The United States calls itself a “city upon a hill” and a “beacon of democracy,” and its political system was designed to defend democracy at the time of its founding. But today, American democracy is gravely ill with money politics, elite rule and political polarization. It has reached the breaking point and is not working for ordinary people.

To make democracy work, it must be based on equal participation of all citizens, and the rule of law must govern behavior and protect individual rights. In America, however, government power has been used to stifle the voices of minorities and to infringe on individual rights. The result has been the hollowing out of democracy and the growth of a new form of authoritarianism.

A major reason for this crisis is the exploitation of American democracy by wealthy interests and the growth of a two-party system that has become ideologically extreme. In America, winning a Congressional seat requires huge financial support from large corporations and a small group of wealthy individuals. This makes it possible for candidates with greater financial backing to control Congress, and it is also easier for them to influence legislation by funding their own initiatives and speaking for vested interests rather than the public interest. This kind of strategic manipulation of elections is a direct threat to democracy.

Another serious problem is the expansion of executive power and efforts to erode the independence of the civil service. In addition, the United States is one of the few established democracies with lifetime tenure for Supreme Court justices, while all other advanced democracies have term limits or mandatory retirement ages. These factors can undermine democracy even if legitimately elected leaders do not abuse their powers, but they can contribute to the appearance of illegitimate power grabs.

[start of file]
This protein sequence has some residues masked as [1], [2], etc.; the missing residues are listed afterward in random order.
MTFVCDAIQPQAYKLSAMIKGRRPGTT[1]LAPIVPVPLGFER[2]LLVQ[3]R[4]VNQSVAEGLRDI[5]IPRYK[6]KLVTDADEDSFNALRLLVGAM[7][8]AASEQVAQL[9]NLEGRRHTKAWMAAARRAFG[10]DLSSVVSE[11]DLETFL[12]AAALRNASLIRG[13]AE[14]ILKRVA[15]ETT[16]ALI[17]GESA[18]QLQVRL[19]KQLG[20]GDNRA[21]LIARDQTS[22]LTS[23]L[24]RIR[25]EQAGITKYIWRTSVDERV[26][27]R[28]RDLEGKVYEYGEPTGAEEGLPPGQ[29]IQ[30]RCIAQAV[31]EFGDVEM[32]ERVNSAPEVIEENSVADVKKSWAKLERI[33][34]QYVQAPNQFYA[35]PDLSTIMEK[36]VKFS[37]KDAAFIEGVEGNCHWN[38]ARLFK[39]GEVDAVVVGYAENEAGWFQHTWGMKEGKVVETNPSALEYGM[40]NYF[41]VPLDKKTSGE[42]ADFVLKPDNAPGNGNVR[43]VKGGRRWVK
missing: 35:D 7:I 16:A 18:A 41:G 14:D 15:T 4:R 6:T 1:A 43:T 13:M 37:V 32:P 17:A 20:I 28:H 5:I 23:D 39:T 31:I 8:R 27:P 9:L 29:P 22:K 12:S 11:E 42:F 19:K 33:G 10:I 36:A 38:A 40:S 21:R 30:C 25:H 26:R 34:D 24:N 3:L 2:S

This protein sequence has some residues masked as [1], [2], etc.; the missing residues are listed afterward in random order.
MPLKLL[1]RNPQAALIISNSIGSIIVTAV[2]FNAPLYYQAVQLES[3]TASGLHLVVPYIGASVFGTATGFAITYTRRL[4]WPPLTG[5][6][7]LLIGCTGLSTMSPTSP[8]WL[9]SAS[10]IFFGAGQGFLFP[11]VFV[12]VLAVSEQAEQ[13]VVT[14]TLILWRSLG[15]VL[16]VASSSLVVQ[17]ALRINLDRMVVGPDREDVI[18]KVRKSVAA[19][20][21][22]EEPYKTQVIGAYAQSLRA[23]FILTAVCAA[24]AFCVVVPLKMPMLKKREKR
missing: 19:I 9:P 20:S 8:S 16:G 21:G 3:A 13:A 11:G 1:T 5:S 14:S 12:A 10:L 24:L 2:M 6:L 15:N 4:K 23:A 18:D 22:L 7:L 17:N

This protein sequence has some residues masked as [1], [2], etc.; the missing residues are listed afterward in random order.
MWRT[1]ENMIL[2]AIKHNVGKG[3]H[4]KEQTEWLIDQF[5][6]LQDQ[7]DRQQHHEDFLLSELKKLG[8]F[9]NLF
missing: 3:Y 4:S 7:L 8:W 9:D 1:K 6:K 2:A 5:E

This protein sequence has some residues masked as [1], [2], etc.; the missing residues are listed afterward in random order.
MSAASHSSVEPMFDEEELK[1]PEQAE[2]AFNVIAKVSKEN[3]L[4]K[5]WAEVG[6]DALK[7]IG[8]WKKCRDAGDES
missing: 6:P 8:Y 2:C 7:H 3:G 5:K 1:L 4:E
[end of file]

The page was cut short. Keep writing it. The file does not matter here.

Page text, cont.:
These problems have made the United States less effective at addressing international threats and meeting challenges at home. America’s score on the Democracy Index fell from 83 in 2021 to just 79 in 2025—lower than every other established democracy and many new or troubled democracies, including Argentina, Poland and Lithuania.

De Tocqueville warned that American citizens could eventually grow so satisfied with the equal treatment they received from one another that they would stop participating in self-government, and that society would be covered over with a network of petty rules that might be as oppressive as any cruel European monarchy. We are now at that dangerous moment. The future of our country, and indeed the world, depends on a return to true democracy. To do so, we need to understand what has happened and what can be done to restore its promise. We hope this article will help in that effort.

Achieving and Maintaining Freedom Starts With Baby Steps

freedom

Freedom is an ideal that allows people to live their lives in a way that best suits them. It is the foundation of self-fulfillment and a crucial element for society to maintain flourishing communities.